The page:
Ever think about how much time you spend sitting each and every day? Right now, as I am on yet another airplane flying to yet another consulting gig, I am trapped in my seat, belted in for the three-hour flight, like it or not.
Well, OK, I took one trip to the restroom, but that’s it. And before that, I spent an hour sitting in the waiting area; before that, another hour and a half driving to the airport – you get the gist.
Most of us spend much of our day sitting: at computers, in cars or buses, at desks or workstations. And most of us come home at the end of the day, wanting nothing more than to veg in front of Netflix, Amazon, the TV or with a good book.
Even if we’ve been home all day, we still tend to flop on the couch at the end of the day.
Yet all that sitting is most definitely not good for us. Especially not good for our happy healthy longevity. Studies have shown that chronic sitting, in and of itself, is a highly significant risk factor for ill health and early death.
Among the studies, a 2012 metanalysis reviewed the findings of 18 studies with a total of 794,577 participants. It found that people who sat for the longest periods of time on a daily basis were twice as likely to have diabetes or heart disease, compared to those who sat for the least amount of time.
Another study found that those who sat more than eight hours a day raised their risk of Type 2 diabetes by an astonishing 90 percent!
No, this is not yet another call to “Exercise!” Although exercise certainly benefits our well-being and long-term health. This is simply a reminder to stand up and move! For every hour you sit, stand up for at least 5 – 10 minutes, and walk around if possible.
Walking is a fantastic way of engaging your cardiovascular system. It helps get your blood flowing throughout your body and puts your muscular and cellular systems – that process your blood sugar, triglycerides and cholesterol – in gear, which are critical to keeping your insulin levels healthy.
Research undertaken by Oslo University Hospital studied a group of some 5,700 older men over a period of 12 years. The study showed that even those who only did some light walking 30 minutes a day, six days a week, reduced their risk of death by about 40 percent. That’s huge!
If you think about it, 30 minutes a day is not that big a deal. Don’t assume walking only means “walking around the block,” though.
Instead, think of it as the walking you do from one room to the next as you prepare meals, do the laundry, walk the dog, chase the grandchildren around the house or spend some of your lunch hour walking the halls, around a patio or wherever else your fancy takes you.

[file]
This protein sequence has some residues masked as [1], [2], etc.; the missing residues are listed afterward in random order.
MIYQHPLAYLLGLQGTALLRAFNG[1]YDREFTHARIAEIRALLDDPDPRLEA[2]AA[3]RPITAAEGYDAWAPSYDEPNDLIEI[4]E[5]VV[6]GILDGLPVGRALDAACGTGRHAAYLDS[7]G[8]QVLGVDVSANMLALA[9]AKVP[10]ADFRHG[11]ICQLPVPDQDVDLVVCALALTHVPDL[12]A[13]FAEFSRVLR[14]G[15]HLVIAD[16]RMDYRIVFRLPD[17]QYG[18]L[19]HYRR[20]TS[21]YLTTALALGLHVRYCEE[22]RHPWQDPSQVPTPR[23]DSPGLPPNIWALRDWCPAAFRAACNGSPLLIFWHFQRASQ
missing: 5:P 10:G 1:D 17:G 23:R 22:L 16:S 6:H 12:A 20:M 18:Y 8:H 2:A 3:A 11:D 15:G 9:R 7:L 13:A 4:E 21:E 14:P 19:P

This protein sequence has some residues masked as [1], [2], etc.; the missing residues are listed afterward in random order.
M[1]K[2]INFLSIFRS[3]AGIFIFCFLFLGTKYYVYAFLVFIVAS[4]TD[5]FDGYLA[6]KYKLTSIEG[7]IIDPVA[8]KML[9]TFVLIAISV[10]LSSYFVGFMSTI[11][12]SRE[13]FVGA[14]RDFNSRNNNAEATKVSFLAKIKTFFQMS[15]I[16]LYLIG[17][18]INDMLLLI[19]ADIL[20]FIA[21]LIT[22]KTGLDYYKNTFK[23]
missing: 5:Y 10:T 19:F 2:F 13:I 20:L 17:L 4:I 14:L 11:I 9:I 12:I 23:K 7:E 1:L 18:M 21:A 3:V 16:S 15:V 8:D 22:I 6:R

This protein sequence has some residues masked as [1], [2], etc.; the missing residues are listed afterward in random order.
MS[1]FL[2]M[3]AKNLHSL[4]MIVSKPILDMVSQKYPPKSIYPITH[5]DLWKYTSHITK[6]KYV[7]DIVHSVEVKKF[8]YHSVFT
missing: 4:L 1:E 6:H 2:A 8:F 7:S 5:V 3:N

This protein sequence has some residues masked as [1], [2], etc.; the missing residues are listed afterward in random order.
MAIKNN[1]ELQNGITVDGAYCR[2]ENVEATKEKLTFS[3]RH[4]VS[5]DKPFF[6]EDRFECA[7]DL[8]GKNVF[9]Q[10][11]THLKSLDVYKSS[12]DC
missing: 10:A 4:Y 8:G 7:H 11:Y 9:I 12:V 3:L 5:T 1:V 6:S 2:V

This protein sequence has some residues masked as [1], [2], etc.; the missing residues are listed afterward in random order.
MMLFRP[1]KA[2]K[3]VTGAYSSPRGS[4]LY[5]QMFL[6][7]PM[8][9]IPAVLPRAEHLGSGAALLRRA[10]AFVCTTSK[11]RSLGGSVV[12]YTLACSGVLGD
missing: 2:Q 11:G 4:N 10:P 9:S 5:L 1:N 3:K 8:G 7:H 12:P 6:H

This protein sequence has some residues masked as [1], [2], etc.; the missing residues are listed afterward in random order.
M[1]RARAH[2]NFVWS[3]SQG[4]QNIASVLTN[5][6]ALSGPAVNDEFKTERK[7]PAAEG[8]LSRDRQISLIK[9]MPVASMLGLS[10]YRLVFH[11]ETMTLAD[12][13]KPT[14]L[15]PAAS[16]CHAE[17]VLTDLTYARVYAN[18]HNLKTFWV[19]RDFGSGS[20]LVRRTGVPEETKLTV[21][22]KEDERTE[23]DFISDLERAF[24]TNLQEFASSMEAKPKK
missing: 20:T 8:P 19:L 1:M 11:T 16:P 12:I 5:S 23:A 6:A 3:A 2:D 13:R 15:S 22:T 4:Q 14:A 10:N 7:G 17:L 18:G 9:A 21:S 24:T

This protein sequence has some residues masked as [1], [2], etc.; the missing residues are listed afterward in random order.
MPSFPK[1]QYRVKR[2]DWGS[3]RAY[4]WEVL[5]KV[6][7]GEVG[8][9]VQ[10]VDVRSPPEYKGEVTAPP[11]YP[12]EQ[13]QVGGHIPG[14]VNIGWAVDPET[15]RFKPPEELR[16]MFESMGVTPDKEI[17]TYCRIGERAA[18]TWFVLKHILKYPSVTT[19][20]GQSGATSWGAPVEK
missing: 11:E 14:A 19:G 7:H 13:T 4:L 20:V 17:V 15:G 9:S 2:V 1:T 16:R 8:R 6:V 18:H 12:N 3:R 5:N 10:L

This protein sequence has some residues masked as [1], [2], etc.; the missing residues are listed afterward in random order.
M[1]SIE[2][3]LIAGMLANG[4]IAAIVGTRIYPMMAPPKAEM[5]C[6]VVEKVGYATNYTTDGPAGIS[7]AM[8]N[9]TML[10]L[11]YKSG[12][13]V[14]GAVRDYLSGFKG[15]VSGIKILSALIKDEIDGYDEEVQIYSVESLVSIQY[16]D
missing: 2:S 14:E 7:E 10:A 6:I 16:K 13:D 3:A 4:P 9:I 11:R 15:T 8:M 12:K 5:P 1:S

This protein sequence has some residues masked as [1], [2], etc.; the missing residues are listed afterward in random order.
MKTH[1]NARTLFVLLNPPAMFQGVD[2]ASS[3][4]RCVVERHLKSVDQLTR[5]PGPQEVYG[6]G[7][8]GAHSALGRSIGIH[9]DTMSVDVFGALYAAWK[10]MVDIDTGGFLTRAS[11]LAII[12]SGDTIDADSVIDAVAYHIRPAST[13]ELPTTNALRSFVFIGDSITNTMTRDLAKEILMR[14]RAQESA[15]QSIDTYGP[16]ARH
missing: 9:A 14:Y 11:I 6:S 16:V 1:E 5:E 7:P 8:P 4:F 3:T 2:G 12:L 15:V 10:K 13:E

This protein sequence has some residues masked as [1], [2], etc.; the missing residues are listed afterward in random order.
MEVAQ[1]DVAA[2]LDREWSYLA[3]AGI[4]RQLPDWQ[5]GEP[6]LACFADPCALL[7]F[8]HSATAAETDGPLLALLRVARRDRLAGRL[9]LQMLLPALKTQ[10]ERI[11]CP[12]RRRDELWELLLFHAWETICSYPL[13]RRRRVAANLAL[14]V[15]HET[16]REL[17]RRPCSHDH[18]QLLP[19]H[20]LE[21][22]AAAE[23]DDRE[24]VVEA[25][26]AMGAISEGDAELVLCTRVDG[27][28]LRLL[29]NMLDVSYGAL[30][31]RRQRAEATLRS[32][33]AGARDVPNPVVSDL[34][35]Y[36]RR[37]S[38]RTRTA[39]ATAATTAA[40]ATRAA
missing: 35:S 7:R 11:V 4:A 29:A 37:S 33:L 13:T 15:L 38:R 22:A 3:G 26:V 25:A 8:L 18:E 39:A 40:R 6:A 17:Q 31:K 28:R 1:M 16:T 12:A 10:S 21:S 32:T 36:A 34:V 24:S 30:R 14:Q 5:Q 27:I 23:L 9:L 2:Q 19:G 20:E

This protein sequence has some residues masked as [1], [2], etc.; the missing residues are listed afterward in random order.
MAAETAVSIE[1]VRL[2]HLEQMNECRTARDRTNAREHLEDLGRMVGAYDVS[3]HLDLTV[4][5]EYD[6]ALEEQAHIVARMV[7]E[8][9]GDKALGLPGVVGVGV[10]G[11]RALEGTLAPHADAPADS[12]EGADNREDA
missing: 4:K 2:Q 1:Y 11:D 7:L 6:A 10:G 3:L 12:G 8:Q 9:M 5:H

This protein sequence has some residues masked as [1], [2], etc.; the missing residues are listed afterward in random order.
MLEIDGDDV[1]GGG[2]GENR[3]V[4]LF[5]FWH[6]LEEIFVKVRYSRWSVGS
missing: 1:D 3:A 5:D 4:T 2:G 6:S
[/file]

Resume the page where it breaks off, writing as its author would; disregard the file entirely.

How much walking per day do you think Monica Bulman, age 83, does as a nurse at the Torbay Hospital in South Devon, UK? Up and down and all around with patient care for the past 64+ years, Monica’s sitting is rarely more than a few moments to input a patient’s chart notes into the computer.
Adding that to the grandchildren she plays with when not on duty, Monica is up on her feet and moving most of the time. All that walking is terrific for her health, which combined with her love of her job, makes for one happy woman. She has no plans to retire.
So get up! Stand up! Move around! Give your body a break. Your heart will thank you, your overall well-being will improve, and with that, your happiness quotient will definitely be on the rise.
Do you count your steps each day with your phone or a fitness tracker? How many steps do you average a day? What specific health benefits have you enjoyed because you increased your amount of walking? What benefits or advantages do you think walking can give you health-wise that other types of exercise can’t? Please share your walking routine in the comments below!
Tags Fitness Over 60
I love this part. I am walking every morning 5 k with my dog and I feel so energetic. At 4pm another walk 2 to 3k depend of work. start with walking during covid time and I felt in love with it. Before that time I was in the gym or hiking in HKG. now in Germany as a foreigner the loneliness is killing me. Walking with my music helps
While I am limited on my energy level because of Myasthenia Gravis, an autoimmune disease, I try to vacuum at least, which gets me moving. I also make a point to bend and stretch while cleaning the bathrooms. I try not to feel guilty about not doing more specific exercises. I do have an incumbent bike that I can use when I feel up to it. Goal as article suggests is to not sit for any great length of time. I am working at that.
I walk for enjoyment, as well for my mental and physical health. I don’t use a Fit Bit or count steps. I just move.